The twins – Lars and Sven

This section isn’t going to take yet another look at the question of how often Lars and Sven Bender see one another and speak on the phone. Instead, it aims to give you an insight into Lars and Sven’s shared experience of becoming professional footballers and the things that make being a twin special even today.

Before joining Borussia Dortmund and Bayer 04 Leverkusen, Lars and Sven always moved around together in the world of football. From joining their local team TSV Brannenburg to moving to SpVgg Unterhaching and later to TSV 1860 Munich – the Benders only came as a pair. The twins particularly like reminiscing about their time in the B-youth. “We had a great team with lots of talented players, and our trainer Wolfgang Schellenberg was fantastic. When I look back, I can see that he gave us that certain tactical edge, which we still benefit from today,” comments Lars. Even back then, the twins were clearly home birds: instead of moving into the football academy in Munich, they both remained in Brannenberg and spent several hours a day on trains commuting to and from training in Munich. This naturally involved greater cost and effort, but also offered the decisive benefit that the Benders could remain in their home environment, to which both of the players still have great affinity even today.

After winning the German B-Youth Championship and playing in the U17 European Championship in Luxembourg, the brothers both made the leap to the world of professional sport by signing their first professional contracts. “This was naturally a very special moment for both of us. We came to see the trainer in the cabin and were greeted with the words “So, you’re the twins. That says a lot somehow,” the two remember. The first two years at 1860 were no less turbulent. After their first season under Walter Schachner, they finally established themselves under Marco Kurz. The next step was only logical: a transfer to the Bundesliga.

“It certainly felt a little strange to discover that Sven was going to move to Dortmund while I’d be fastening my football boots several hundred kilometres further south at 1860. However, we were both well aware that this was a huge opportunity for Sven,” comments Lars, emphasizing “being split up has also done us good from a football perspective. We used to have very similar playing styles. Today, the differences are far clearer.”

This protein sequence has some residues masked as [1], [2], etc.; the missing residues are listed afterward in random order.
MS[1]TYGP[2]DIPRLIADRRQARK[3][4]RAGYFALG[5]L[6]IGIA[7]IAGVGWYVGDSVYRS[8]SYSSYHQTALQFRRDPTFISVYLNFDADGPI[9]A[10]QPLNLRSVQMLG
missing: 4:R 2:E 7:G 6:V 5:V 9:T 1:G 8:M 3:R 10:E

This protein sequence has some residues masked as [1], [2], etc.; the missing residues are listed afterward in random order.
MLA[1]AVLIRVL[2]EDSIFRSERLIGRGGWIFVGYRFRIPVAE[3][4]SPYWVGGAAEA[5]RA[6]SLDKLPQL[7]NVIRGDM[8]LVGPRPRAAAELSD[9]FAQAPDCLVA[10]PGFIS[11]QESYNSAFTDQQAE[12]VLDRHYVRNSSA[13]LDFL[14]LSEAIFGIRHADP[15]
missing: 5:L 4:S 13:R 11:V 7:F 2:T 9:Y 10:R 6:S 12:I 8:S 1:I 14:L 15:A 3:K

This kind of change naturally also involves changes on a private level too. Instead of sharing an apartment in Brannenburg, the pair both started living on their own. Even after Lars transferred to Bayer 04 Leverkusen, this living situation remained the same. “We were naturally often asked if we would move back in together somewhere in the middle as the two cities are only 100 kilometres apart. However, it wasn’t something that we even considered doing. Firstly, it would have been crazy from a transport perspective and secondly, living on your own makes you more independent,” comments Sven Bender, while Lars adds: “Exactly! You can’t rely on the other person to do the washing up”.

Although there’s doubtlessly something special about the story of twins in the Bundesliga, it’s also something that can be rather exhausting.
“When we’re asked for the umpteenth time how often we call one another, whether we cope without seeing each other for a while or if we have the same favorite meals, it can get a bit annoying. We’re often only seen as a pair”, summarizes Lars.


Even after countless appearances in the Bundesliga, the Champions League and the Europa League as well as on the national team, commentators would still suddenly claim Lars played midfield for Dortmund – a curious situation which was resolved when Sven transferred to Bayer Leverkusen in summer 2017. The only question asked these days is “Which one is which in the team?”